Colorful Igala mask which is a symbol of the link between the Igala living and their ancestors.


Preserving Our Rich Igala Heritage: A Call to Action

Igala is the custodian of a remarkable and ancient heritage, and it is heartwarming to witness its endurance throughout the ages. From the dawn of antiquity, through the stone and iron ages, to our contemporary times, Igala heritage has persisted, staunchly resisting the forces seeking to undermine it. These pressures, while man-made, encompass declining literacy in our language, the disappearance of reading and writing materials, and a glaring lack of historical documentation and archiving.

We, the Igala people, take pride in our shared ancestry, but regrettably, most of our esteemed ancestors exist only in name, without any visual representation. Consider, for instance, the illustrious ancestor Àbùtu Ẹjẹ, “the leader of the leopard community” in the Apa (or Kwararafa) multi-ethnic confederacy in Biepi during the 16th Century. Regrettably, not a single Igala person can recall his likeness through pictures or sculptures. This heroic ancestor sired the line of kings (Ata-Igala), including luminaries like Ebulẹẹ́jonu, Aganapoje, Idoko, and Áyẹ́gbà, all within the still-reigning Third Dynasty founded by him. Similarly, the identity of Ata Ọgala Eri, the last Ata-Ida in the Ata-Eri (First) Dynasty, remains an enigma because those who lived during his era passed away centuries ago.

While the world remembers and reveres luminaries like President John F. Kennedy, our own indigenous political leaders from the First Republic of Nigeria, including Honourable Peter Simon Achimugwu, Daniel Áchẹnẹjẹ Ọ̀gbadú, Hashim (Achimi) Adaji, Peter Tokwula, and Andrew Abogede, remain forgotten by the collective memory of Igala society. Even those whose contributions enabled the establishment of federal tertiary institutions in our land are progressively being forgotten.

Furthermore, we must not forget the contemporary Igala men and women who continue to protect and advance Igala interests and make us proud with their accomplishments. Dr. Stephen Achẹma, who played a pivotal role in Igala politics, on the one hand, and Prince Abubakar Audu, whose efforts were integral in the establishment of Kogi State University, on the other, deserve our recognition. Following their demise was the loss of Professor Idachaba, a former Vice Chancellor of Kogi State University, who established the Igala Education Foundation and Summit, which continue the commendable work he started, rewarding hard-working students who perform exceptionally well in their final, graduate examinations.

Even today, there are Igala elders and professionals who are tirelessly working for the betterment of our nation. However, it is a sad reality that, when they, like the heroes before them, eventually leave us, their legacy fades into obscurity. Their memories may be confined to their families but completely absent from our public consciousness.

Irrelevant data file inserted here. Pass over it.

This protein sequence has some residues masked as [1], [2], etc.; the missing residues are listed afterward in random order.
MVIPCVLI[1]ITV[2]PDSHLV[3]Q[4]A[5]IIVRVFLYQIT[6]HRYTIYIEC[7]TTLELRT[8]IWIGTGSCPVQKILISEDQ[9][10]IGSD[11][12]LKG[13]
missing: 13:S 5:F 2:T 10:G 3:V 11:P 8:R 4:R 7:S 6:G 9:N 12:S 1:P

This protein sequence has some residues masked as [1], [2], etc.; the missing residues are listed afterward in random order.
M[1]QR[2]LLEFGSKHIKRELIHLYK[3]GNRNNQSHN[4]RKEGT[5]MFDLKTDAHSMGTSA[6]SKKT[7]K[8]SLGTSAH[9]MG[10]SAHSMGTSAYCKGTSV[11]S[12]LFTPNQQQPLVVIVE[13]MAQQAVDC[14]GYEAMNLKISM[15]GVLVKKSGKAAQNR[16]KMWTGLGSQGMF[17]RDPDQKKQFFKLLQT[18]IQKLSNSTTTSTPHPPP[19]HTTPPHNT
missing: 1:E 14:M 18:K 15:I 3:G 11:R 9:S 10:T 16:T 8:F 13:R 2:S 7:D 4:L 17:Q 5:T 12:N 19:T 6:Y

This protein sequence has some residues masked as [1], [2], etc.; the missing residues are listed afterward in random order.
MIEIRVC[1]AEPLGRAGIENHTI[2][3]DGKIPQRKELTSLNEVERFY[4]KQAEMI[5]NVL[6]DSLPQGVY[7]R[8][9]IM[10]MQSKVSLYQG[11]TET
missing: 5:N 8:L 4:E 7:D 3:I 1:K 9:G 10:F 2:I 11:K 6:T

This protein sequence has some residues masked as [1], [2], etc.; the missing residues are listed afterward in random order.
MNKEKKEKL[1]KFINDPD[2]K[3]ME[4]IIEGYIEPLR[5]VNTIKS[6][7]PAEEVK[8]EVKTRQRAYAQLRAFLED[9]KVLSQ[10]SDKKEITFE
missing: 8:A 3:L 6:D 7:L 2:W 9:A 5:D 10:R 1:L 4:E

Recognizing the urgency of this situation, this website, calls upon all Igalas – both at home and in the diaspora – to unite in establishing an Igala Hall of Fame. This hall will showcase larger-than-life pictures and sculptures of Igala Heroes and artists, past and present, along with literatures detailing their life-time achievements. Complementing this initiative, we propose the creation of an Igala Museum where we can preserve our artifacts, including traditional cooking utensils, farm implements, carvings and other creative products peculiar to Igala use down the ages.

In addition to these initiatives, we advocate for the revival of Public Libraries in major towns across Igalaland. In the past, libraries thrived in towns like Ida, Ankpa, Anyigba, and Dekina, serving as havens for the reading public. Unfortunately, these facilities have disappeared over the decades, along with the teaching of our local languages in primary schools. The consequence of this is a decline in our language, leading to disparaging remarks like “Igala is an oral language,” as noted by Professor R. G. Armstrong, who, in his lifetime, extensively studied Nigerian languages.

To rejuvenate our heritage and promote literacy in our mother tongue, it is essential for us to embark on these communal projects: establishing the Igala Hall of Fame, creating an Igala Language and Cultural Museum, and reviving public libraries across our land. Moreover, we should aim to reintroduce School Libraries in our primary schools, a practice that once thrived in missionary schools during the 1960s.

Let us preserve our rich Igala heritage and ensure it endures for generations to come. Together, we can make this vision a reality. #PreserveIgalaHeritage #UniteForOurLegacy

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